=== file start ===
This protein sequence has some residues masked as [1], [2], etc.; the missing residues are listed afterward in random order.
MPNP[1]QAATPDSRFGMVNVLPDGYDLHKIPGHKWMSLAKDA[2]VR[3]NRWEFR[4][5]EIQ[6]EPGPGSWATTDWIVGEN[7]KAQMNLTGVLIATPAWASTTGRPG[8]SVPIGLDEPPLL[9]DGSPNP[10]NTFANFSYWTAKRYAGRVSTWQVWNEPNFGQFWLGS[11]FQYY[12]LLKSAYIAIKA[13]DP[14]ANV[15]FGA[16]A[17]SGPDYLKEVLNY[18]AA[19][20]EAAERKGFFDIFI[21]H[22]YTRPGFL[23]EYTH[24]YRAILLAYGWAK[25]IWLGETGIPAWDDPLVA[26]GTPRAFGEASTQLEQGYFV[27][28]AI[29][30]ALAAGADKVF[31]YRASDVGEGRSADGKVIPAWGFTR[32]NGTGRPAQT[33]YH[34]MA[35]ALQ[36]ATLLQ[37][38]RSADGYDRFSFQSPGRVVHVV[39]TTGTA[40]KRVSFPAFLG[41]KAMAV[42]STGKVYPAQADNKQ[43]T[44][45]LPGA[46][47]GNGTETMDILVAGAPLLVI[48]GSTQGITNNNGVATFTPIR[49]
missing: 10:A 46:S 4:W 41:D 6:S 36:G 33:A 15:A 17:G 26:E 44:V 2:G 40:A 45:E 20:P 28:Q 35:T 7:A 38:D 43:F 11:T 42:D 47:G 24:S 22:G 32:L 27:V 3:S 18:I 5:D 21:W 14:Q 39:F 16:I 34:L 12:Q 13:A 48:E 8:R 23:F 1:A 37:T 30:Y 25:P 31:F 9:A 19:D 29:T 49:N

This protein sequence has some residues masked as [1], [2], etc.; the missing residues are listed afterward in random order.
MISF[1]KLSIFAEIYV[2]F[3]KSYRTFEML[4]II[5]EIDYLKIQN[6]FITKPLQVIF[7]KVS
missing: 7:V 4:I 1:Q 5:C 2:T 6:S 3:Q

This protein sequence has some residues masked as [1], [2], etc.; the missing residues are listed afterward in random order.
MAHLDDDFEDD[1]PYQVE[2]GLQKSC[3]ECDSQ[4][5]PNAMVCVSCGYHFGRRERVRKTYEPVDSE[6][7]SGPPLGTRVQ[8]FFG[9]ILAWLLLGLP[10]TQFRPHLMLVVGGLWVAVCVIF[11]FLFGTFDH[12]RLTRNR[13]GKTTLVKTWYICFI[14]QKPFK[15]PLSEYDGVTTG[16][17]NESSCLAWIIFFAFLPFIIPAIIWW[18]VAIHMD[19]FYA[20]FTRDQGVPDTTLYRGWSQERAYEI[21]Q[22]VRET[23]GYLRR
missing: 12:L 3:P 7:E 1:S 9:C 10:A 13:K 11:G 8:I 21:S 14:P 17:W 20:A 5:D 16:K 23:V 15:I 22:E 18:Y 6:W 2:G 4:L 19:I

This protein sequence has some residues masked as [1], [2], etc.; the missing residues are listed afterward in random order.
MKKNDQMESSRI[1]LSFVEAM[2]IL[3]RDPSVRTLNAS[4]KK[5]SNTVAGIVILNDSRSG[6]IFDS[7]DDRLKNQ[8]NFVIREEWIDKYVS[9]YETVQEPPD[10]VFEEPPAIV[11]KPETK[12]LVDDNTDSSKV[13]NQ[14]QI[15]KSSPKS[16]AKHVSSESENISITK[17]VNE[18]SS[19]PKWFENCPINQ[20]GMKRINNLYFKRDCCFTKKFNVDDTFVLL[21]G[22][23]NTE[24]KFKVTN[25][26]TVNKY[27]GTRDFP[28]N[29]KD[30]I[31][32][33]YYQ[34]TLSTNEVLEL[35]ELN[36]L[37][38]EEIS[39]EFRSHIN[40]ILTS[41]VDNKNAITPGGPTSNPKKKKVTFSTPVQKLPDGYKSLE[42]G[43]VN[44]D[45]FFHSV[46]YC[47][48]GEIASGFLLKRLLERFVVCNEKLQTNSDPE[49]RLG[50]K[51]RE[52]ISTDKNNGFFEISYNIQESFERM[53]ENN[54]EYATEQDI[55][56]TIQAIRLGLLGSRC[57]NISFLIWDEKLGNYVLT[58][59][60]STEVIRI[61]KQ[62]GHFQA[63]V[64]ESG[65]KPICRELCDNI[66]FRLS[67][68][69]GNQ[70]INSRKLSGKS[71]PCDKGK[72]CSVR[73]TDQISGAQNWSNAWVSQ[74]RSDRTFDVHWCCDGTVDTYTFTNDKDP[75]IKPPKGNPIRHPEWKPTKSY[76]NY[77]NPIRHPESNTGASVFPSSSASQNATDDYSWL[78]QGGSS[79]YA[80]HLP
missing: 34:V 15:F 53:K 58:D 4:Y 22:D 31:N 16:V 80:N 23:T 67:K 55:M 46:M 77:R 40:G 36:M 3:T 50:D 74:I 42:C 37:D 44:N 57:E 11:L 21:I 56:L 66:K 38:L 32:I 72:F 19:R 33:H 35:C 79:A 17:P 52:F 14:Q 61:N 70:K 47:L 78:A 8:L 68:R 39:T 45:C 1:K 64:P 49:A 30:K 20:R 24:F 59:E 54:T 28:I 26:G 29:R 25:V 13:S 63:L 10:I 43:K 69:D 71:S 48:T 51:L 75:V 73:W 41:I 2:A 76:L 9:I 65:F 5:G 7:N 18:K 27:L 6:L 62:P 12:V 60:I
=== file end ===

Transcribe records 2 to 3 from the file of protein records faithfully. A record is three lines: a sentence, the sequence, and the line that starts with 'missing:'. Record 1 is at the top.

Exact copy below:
This protein sequence has some residues masked as [1], [2], etc.; the missing residues are listed afterward in random order.
MISF[1]KLSIFAEIYV[2]F[3]KSYRTFEML[4]II[5]EIDYLKIQN[6]FITKPLQVIF[7]KVS
missing: 7:V 4:I 1:Q 5:C 2:T 6:S 3:Q

This protein sequence has some residues masked as [1], [2], etc.; the missing residues are listed afterward in random order.
MAHLDDDFEDD[1]PYQVE[2]GLQKSC[3]ECDSQ[4][5]PNAMVCVSCGYHFGRRERVRKTYEPVDSE[6][7]SGPPLGTRVQ[8]FFG[9]ILAWLLLGLP[10]TQFRPHLMLVVGGLWVAVCVIF[11]FLFGTFDH[12]RLTRNR[13]GKTTLVKTWYICFI[14]QKPFK[15]PLSEYDGVTTG[16][17]NESSCLAWIIFFAFLPFIIPAIIWW[18]VAIHMD[19]FYA[20]FTRDQGVPDTTLYRGWSQERAYEI[21]Q[22]VRET[23]GYLRR
missing: 12:L 3:P 7:E 1:S 9:C 10:A 13:K 11:G 8:I 21:S 14:P 17:W 20:A 5:D 16:K 23:V 15:I 22:E 18:Y 6:W 2:G 4:L 19:I